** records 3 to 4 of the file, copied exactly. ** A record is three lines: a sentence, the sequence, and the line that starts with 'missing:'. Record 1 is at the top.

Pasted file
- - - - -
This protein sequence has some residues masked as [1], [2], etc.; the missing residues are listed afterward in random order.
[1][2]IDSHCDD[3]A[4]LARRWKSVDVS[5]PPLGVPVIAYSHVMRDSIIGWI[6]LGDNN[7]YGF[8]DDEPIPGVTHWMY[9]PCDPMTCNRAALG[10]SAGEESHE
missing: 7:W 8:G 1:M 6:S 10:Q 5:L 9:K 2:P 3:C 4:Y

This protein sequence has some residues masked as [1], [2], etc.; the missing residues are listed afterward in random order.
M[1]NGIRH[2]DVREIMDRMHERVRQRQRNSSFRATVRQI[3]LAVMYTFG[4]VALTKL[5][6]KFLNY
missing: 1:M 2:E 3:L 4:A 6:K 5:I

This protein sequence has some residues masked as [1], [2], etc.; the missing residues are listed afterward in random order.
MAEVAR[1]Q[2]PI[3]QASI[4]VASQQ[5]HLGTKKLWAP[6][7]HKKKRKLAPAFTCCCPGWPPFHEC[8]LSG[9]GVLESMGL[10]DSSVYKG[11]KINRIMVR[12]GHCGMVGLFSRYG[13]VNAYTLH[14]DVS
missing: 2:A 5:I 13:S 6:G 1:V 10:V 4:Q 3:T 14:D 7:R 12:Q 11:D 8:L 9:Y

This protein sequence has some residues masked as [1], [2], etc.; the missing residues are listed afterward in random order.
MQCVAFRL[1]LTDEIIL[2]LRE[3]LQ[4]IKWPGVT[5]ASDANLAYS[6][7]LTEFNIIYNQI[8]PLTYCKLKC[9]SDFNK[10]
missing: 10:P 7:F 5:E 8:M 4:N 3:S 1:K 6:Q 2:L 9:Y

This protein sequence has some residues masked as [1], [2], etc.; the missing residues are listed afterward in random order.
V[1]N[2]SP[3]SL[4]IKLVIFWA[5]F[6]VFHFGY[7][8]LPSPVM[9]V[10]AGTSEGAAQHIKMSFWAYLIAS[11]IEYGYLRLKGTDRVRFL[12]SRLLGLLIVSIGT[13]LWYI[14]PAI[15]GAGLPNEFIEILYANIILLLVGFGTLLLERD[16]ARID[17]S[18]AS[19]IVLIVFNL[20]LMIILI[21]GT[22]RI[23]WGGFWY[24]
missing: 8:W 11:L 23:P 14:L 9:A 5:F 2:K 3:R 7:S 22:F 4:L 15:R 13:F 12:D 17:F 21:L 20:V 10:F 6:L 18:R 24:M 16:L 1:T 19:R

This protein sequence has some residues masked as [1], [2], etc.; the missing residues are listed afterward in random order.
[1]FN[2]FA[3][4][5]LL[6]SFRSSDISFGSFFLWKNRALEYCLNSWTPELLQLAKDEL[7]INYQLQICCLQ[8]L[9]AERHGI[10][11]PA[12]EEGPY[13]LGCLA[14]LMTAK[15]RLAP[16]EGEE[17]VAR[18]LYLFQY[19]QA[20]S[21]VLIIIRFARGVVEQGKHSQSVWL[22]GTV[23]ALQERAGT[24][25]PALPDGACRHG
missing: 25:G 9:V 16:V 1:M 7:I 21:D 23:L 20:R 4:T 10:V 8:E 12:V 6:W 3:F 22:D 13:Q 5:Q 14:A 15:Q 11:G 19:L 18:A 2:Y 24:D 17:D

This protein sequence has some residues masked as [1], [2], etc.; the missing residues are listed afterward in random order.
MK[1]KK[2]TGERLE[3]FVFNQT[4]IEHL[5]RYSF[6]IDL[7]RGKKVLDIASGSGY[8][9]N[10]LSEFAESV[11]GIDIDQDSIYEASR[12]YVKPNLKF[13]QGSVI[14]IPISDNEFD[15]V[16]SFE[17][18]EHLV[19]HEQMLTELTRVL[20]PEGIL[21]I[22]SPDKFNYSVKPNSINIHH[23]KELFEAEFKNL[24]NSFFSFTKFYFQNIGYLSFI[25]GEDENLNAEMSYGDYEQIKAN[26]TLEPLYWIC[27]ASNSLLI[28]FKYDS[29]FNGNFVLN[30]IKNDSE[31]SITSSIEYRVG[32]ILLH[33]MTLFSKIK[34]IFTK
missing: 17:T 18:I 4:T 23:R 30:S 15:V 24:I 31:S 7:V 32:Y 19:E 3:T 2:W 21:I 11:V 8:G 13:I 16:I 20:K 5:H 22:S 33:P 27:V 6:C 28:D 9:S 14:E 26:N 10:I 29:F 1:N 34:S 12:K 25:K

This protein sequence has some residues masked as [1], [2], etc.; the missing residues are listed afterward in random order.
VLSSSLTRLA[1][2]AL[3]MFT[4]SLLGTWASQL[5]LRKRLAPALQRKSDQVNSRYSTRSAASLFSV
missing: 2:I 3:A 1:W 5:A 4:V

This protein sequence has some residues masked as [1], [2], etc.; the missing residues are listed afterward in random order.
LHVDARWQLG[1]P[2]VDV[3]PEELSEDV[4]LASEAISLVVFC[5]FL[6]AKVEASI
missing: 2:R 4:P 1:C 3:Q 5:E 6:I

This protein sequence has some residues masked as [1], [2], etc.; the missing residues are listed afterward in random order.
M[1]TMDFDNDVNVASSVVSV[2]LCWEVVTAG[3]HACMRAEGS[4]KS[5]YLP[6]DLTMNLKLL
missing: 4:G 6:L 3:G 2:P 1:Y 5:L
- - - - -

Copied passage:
This protein sequence has some residues masked as [1], [2], etc.; the missing residues are listed afterward in random order.
MAEVAR[1]Q[2]PI[3]QASI[4]VASQQ[5]HLGTKKLWAP[6][7]HKKKRKLAPAFTCCCPGWPPFHEC[8]LSG[9]GVLESMGL[10]DSSVYKG[11]KINRIMVR[12]GHCGMVGLFSRYG[13]VNAYTLH[14]DVS
missing: 2:A 5:I 13:S 6:G 1:V 10:V 4:Q 3:T 14:D 7:R 12:Q 11:D 8:L 9:Y

This protein sequence has some residues masked as [1], [2], etc.; the missing residues are listed afterward in random order.
MQCVAFRL[1]LTDEIIL[2]LRE[3]LQ[4]IKWPGVT[5]ASDANLAYS[6][7]LTEFNIIYNQI[8]PLTYCKLKC[9]SDFNK[10]
missing: 10:P 7:F 5:E 8:M 4:N 3:S 1:K 6:Q 2:L 9:Y